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Wireless home theater system is the future. ...And the better the performance the wider the clientele's reach; me included.
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post #7 of 20 Old 09-24-2014, 09:41 PM
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Don't wireless speakers need a plug near by for power? How would you power them? Changing batteries all the time would suck, would rather just run wires in the walls then forget about it. I don't get wireless, you still need power going to the speakers

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post #8 of 20 Old 09-24-2014, 09:46 PM - Thread Starter
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Quote:
Originally Posted by JustABrah View Post
Don't wireless speakers need a plug near by for power? How would you power them? Changing batteries all the time would suck, would rather just run wires in the walls then forget about it. I don't get wireless, you still need power going to the speakers
That's correct, you still need power for each speaker, which would normally mean AC power, since batteries wouldn't last long under the demands of a reasonably powerful amp.

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post #9 of 20 Old 09-24-2014, 09:55 PM
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When they master wireless power, which is coming, then wireless speakers will be so nice but right now one way or the other it'll have a wire attached to it.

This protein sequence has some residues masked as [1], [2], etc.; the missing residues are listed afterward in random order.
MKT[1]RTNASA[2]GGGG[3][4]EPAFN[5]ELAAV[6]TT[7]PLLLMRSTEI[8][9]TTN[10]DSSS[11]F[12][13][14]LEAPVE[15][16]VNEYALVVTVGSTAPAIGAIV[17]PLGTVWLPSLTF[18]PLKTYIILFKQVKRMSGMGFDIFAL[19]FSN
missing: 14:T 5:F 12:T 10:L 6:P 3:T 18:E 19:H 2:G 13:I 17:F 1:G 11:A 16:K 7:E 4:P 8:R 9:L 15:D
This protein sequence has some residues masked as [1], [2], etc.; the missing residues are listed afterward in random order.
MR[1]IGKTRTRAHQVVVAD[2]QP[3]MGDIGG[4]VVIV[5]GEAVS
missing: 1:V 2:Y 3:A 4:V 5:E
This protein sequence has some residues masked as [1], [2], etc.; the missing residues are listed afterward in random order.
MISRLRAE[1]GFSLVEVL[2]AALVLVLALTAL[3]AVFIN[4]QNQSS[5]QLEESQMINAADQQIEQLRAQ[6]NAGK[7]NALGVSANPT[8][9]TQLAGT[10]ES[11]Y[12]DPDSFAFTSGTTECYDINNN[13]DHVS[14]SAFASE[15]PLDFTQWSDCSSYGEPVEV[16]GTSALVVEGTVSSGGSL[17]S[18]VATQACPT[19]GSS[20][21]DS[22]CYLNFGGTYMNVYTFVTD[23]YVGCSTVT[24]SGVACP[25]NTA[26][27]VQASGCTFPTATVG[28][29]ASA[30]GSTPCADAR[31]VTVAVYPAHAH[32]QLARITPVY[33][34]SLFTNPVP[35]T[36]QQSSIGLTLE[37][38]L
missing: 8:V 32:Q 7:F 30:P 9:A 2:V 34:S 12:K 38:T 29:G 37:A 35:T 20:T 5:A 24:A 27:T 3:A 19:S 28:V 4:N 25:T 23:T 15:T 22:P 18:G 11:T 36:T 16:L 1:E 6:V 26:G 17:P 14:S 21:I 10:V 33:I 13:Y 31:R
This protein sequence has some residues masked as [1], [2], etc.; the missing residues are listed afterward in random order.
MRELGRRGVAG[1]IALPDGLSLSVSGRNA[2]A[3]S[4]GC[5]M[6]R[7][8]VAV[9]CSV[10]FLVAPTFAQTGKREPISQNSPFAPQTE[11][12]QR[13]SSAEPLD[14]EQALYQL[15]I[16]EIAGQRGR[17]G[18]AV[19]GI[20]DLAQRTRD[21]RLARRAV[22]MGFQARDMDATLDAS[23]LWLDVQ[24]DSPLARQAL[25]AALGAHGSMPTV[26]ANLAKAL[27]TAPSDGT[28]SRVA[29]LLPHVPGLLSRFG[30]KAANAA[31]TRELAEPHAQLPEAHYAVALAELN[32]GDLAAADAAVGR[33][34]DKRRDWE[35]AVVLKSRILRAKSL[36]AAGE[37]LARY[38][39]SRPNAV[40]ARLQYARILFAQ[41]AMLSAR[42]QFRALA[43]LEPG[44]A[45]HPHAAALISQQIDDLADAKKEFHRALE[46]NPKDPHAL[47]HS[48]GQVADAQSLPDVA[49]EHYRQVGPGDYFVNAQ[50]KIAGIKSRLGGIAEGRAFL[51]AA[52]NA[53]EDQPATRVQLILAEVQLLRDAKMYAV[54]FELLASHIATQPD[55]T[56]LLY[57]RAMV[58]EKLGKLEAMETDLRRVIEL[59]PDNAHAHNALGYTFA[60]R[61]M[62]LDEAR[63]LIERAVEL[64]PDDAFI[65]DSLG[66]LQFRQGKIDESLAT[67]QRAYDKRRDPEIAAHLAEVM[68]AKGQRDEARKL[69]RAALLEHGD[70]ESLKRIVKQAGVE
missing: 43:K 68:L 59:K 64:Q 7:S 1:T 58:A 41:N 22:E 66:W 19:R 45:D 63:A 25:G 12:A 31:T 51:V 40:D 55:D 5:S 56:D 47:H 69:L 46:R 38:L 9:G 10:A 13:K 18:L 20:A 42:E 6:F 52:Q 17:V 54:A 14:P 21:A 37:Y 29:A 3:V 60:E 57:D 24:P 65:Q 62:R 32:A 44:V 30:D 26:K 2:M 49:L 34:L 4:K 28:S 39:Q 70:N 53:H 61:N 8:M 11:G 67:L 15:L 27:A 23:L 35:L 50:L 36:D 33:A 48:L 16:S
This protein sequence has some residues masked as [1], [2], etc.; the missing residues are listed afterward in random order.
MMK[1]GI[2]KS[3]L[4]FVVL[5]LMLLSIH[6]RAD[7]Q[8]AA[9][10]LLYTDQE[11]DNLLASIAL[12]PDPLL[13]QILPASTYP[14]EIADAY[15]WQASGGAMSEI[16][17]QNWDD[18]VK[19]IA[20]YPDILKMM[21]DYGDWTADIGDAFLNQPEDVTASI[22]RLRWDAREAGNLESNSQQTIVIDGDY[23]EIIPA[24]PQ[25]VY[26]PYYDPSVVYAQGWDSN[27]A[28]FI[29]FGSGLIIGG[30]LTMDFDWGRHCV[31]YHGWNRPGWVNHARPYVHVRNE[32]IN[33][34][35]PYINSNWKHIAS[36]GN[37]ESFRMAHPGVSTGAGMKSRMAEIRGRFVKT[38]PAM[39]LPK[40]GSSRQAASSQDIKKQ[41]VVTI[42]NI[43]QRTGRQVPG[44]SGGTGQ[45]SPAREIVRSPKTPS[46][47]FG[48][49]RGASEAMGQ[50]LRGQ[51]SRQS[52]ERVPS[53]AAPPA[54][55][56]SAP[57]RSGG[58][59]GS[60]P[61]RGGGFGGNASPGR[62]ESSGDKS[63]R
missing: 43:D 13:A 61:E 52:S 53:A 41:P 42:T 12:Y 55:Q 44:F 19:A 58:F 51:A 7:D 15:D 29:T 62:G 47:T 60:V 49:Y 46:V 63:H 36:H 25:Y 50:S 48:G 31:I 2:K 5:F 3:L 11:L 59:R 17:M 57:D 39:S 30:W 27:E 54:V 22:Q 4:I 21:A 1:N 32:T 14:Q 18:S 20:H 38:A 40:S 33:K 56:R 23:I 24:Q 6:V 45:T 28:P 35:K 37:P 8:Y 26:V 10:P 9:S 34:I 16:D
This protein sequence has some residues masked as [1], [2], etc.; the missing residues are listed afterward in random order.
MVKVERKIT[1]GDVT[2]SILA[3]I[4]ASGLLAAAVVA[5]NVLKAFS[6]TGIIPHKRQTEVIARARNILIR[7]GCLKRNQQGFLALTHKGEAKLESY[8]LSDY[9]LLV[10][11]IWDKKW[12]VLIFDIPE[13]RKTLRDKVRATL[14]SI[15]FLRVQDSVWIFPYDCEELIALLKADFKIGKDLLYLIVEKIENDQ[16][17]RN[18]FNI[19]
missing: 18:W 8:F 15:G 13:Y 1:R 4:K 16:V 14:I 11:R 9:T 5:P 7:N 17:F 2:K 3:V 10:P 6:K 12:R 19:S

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post #10 of 20 Old 09-24-2014, 10:57 PM
 
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Just imagine...an Auro-3D home theater with twenty-four wireless speakers. ...And six wireless subwoofers.
That's thirty AC power chords; just for the speakers and subs alone.
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post #11 of 20 Old 09-24-2014, 11:43 PM
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This would be pretty great if it were integrated into TVs. If you still need a "receiver" (minus amplification), then it's not so attractive.
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post #12 of 20 Old 09-25-2014, 02:39 AM
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I want a completely wireless 11.2 channel system that runs on magic.

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post #13 of 20 Old 09-25-2014, 05:48 AM
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Quote:
Originally Posted by JustABrah View Post